Integer id;

@Column(name = "USERNAME")
private String userName;
@Size(min = 4, max = 20)
@Column(name = "PASSWORD")
private String password;
private String confirmPassword;
private String salt;
@Column(name = "EMAIL")
private String email;
@Column(name = "FIRST_NAME")
private String firstName;
@Column(name = "LAST_NAME")
private String lastName;

public void setUserName(String userName) {
    this.userName = userName;

public String getUserName() {
    return userName;

public void setPassword(String password) {
    this.password = password;

public String getPassword() {
    return password;

public void setConfirmPassword(String confirmPassword) {
    this.confirmPassword = confirmPassword;

public String getConfirmPassword() {
    return confirmPassword;

public String getSalt() {
    return salt;

public void setSalt(String salt) {
    this.salt = salt;

public void setEmail(String email) { = email;

public String getEmail() {
    return email;

public Integer getId() {
    return id;

public void setId(Integer id) { = id;

public String getFirstName() {
    return firstName;

public void setFirstName(String firstName) {
    this.firstName = firstName;

public String getLastName() {
    return lastName;

public void setLastName(String lastName) {
    this.lastName = lastName;


Thanks, - Dave

share|improve this question
1) Are you using unix, and 2) does it work outside JUnit / when you run the tests from Eclipse / in your webapp, i.e. is the problem just maven, or is it everywhere? – Matthew Farwell Mar 6 '12 at 23:14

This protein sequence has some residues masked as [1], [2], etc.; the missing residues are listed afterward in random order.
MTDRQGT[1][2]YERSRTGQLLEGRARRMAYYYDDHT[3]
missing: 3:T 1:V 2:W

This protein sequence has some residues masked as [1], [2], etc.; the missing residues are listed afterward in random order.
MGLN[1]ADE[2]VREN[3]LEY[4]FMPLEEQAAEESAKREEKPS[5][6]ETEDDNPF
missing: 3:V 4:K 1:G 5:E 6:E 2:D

up vote 3 down vote accepted

The table does exist, but the annotation I was using was wrong. I needed to use the annotation

@Table(name = "USERS")

in which @Table was imported from import javax.persistence.Table;. Before @Table was imported from an org.hibernate package and that was messing things up.

share|improve this answer

You do not have problem with connection - you log is clear : there is no table USERS. Why use @Table(appliesTo ="USERS") in another file, at least it is better to define it before its entity definition.

You dont have table USERS included in hibernate mapping file.

@Table API

share|improve this answer

You may be having problems with case sensitivity, using certain operating systems, table names can be case sensitive in MySQL. From 8.2.2. Identifier Case Sensitivity (my emphasis):

In MySQL, databases correspond to directories within the data directory. Each table within a database corresponds to at least one file within the database directory (and possibly more, depending on the storage engine). Triggers also correspond to files. Consequently, the case sensitivity of the underlying operating system plays a part in the case sensitivity of database, table, and trigger names. This means such names are not case sensitive in Windows, but are case sensitive in most varieties of Unix. One notable exception is Mac OS X, which is Unix-based but uses a default file system type (HFS+) that is not case sensitive. However, Mac OS X also supports UFS volumes, which are case sensitive just as on any Unix. See Section 1.8.4, “MySQL Extensions to Standard SQL”. The lower_case_table_names system variable also affects how the server handles identifier case sensitivity.

So check the table names, check how they were initially created. The linked page has a number of options on how to deal with this problem.

share|improve this answer